Kickapoo to K Street – An Organic Odyssey

fall foliage I have taken many a circuitous journey not the least of which was a mid-May tour dedicated to organic food and agriculture. Varied in scenery and scape, it offered resolutions of grandeur and revelations of growth. On this excursion, I discovered new evidence of organic vitality and vigor while sampling many of its succulent edible delights, all in the company of friends and heart family. Continue reading

Urgent! – Tell Congress not to be a Billy Goat and “Butt out of Organic!”

Capitol HillThe National Organic Standards Board (NOSB) has been kicking around animal welfare standards since 2002. That’s when it first delved into the debate and passed its first recommendation clarifying rules to outdoor access for livestock in organic.  How much room should a hen have? How much pasture grass should a cow munch? Are animals allowed to spread their wings, frolic afield and have something to crow about? After much debate and years of public comment, the National Organic Program (NOP) recently issued a draft regulation on animal welfare that reflects the sentiment and intent of the organic community. Now, four companies (and their conventional agriculture trade association) want it overturned. Continue reading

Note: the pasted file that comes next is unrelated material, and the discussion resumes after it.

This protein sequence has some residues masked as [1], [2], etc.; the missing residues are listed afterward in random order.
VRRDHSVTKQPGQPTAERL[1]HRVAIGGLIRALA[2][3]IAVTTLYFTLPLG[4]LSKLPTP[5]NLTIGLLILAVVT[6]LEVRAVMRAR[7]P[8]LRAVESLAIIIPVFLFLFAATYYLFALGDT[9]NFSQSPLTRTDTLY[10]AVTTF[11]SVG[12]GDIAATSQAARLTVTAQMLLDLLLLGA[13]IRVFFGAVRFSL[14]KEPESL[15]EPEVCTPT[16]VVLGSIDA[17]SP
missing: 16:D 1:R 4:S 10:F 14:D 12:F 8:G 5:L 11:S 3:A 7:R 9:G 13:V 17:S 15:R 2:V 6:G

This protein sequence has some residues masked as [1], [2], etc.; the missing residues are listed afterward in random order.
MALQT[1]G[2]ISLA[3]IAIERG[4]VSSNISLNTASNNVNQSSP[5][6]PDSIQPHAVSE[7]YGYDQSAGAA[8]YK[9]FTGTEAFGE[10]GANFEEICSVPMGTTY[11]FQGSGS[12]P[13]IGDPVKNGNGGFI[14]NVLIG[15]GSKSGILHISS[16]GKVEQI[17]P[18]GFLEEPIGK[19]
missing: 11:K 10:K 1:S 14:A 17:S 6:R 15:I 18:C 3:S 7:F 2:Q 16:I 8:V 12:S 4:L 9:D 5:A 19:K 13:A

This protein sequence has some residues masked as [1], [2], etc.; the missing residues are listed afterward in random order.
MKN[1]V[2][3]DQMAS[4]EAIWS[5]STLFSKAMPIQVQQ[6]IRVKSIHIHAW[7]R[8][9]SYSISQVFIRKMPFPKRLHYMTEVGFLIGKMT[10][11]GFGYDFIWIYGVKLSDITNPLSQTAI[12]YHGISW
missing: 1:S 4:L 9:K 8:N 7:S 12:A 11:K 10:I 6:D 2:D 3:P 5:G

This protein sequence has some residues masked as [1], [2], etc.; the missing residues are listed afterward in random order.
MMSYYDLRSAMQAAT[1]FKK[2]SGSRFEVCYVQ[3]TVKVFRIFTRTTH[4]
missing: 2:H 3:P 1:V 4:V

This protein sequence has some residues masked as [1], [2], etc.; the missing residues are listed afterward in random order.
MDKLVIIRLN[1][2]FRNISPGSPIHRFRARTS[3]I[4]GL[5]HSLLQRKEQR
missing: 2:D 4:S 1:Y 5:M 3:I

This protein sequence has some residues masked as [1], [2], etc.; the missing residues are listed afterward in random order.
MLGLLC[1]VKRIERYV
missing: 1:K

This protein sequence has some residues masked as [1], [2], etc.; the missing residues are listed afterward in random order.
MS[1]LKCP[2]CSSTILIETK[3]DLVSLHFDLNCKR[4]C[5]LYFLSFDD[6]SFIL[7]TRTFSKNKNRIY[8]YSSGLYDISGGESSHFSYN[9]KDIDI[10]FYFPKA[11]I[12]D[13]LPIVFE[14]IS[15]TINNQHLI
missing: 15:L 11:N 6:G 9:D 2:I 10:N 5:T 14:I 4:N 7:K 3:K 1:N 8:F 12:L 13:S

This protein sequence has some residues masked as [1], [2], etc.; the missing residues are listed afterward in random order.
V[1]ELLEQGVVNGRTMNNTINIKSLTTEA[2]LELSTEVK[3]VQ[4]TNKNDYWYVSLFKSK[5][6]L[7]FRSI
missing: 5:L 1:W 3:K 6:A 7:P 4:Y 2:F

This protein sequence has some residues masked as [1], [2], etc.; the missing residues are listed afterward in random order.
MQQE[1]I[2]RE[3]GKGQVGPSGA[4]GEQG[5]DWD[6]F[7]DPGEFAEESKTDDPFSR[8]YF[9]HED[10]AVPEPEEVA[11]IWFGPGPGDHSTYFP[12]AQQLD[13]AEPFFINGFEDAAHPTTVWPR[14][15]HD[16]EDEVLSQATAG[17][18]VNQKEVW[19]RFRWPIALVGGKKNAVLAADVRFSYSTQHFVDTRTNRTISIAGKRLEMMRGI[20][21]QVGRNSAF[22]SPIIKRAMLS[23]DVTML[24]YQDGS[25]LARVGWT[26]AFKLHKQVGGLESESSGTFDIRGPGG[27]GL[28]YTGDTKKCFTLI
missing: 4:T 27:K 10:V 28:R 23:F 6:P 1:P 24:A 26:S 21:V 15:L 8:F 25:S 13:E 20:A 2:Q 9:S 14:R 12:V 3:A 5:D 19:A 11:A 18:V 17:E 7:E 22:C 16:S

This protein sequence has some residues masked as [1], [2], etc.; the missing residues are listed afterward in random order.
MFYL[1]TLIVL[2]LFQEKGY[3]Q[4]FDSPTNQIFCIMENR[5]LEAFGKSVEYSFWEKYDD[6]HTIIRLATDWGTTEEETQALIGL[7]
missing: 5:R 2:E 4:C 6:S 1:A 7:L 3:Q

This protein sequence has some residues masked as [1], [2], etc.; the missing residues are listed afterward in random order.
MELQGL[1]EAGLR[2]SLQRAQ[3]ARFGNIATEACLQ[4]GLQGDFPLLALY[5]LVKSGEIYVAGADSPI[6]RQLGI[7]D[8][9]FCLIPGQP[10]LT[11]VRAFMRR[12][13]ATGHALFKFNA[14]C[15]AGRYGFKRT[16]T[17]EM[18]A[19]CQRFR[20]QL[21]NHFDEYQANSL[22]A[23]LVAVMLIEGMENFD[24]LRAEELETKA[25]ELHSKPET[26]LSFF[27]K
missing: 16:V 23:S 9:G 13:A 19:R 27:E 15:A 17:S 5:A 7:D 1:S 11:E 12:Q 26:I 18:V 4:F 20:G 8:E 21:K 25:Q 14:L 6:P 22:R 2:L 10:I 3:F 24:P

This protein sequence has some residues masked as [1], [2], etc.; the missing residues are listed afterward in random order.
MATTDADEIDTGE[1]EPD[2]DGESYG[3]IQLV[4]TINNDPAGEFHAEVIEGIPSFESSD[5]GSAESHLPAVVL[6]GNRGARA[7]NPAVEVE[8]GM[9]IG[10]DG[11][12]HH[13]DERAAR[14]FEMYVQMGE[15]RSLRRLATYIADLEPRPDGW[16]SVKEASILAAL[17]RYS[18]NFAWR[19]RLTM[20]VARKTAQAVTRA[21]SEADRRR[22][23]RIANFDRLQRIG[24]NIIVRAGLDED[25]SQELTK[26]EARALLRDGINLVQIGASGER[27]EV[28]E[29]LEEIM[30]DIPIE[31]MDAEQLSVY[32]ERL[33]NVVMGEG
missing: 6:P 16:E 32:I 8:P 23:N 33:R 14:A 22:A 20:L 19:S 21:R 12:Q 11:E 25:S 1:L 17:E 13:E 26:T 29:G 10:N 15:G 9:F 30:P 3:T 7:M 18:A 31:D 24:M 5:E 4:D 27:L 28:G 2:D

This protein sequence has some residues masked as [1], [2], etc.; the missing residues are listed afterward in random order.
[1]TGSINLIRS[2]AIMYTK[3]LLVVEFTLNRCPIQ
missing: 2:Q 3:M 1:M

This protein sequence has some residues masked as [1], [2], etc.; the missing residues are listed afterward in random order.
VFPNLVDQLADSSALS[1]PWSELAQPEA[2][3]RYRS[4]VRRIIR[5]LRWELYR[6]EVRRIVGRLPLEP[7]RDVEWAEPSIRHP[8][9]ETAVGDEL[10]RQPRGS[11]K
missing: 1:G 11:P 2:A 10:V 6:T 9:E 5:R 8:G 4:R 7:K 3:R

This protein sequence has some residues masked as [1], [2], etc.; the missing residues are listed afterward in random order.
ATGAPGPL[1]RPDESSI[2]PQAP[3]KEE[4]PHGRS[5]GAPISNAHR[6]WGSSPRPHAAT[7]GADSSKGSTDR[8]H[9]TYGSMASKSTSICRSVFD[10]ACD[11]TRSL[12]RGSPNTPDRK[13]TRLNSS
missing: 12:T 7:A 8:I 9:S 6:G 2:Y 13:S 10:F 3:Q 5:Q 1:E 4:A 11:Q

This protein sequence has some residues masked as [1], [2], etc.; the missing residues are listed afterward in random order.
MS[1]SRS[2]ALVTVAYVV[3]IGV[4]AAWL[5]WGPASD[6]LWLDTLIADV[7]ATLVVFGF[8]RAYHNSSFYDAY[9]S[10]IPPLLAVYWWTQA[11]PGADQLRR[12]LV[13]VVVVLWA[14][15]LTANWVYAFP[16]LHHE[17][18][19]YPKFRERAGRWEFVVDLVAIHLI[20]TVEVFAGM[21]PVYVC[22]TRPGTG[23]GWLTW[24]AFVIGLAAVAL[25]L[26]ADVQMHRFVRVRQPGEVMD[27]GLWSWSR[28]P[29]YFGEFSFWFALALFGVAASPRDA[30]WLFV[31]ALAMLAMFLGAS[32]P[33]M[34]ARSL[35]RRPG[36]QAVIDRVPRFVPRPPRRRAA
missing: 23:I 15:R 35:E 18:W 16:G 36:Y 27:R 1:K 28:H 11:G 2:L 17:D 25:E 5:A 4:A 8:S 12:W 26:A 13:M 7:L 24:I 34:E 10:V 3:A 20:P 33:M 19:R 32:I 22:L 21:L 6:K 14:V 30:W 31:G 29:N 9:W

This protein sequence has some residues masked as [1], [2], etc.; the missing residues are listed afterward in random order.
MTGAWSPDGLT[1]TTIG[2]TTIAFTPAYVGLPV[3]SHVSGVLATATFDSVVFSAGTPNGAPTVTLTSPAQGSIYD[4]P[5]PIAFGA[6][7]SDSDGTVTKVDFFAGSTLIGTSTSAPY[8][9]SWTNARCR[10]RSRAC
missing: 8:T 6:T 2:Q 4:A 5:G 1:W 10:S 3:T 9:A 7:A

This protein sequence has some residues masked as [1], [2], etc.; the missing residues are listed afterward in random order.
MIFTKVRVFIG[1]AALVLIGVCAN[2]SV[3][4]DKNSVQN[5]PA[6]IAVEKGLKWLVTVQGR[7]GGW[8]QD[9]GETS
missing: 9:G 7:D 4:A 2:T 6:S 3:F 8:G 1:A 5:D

The Dirty Dialogue in Organic: Where Do “Ponics” Belong?

shutterstock_283999568A few weeks ago I trundled off to yet another National Organic Standards Board (NOSB) meeting in DC. This is a place where a dedicated assortment of organic disciples (and hooligans) spends countless hours deliberating and commentating on the intricacies of organic production. How to balance the needs of the farmer and manufacturer with the expectations of the consumer and be true to the spirit of the organic regulations? The discussion is sometimes laborious and often pointedly impassioned. The latest feverish dialogue spurred on by a cavalcade of differing views is: where if any do new ways of producing food fit into the organic world? Does Hydroponics, Aquaponics or Bioponics belong?   Continue reading

The Evolution of Agriculture – The Case against Cheap Food

Corn FieldThe agricultural revolution began some 10,000 years ago when one of our ancestors planted a seed, watched it grow and ate its fruit. It was time to stop wandering and plant more seeds. This ancestor, let’s call her Neolithia, was the grandmother of agriculture, from her labor sprung not only farming but civilization and industry. From that first seed to the cheap offerings of today, we are in dire need of an evolution of how we produce food. Continue reading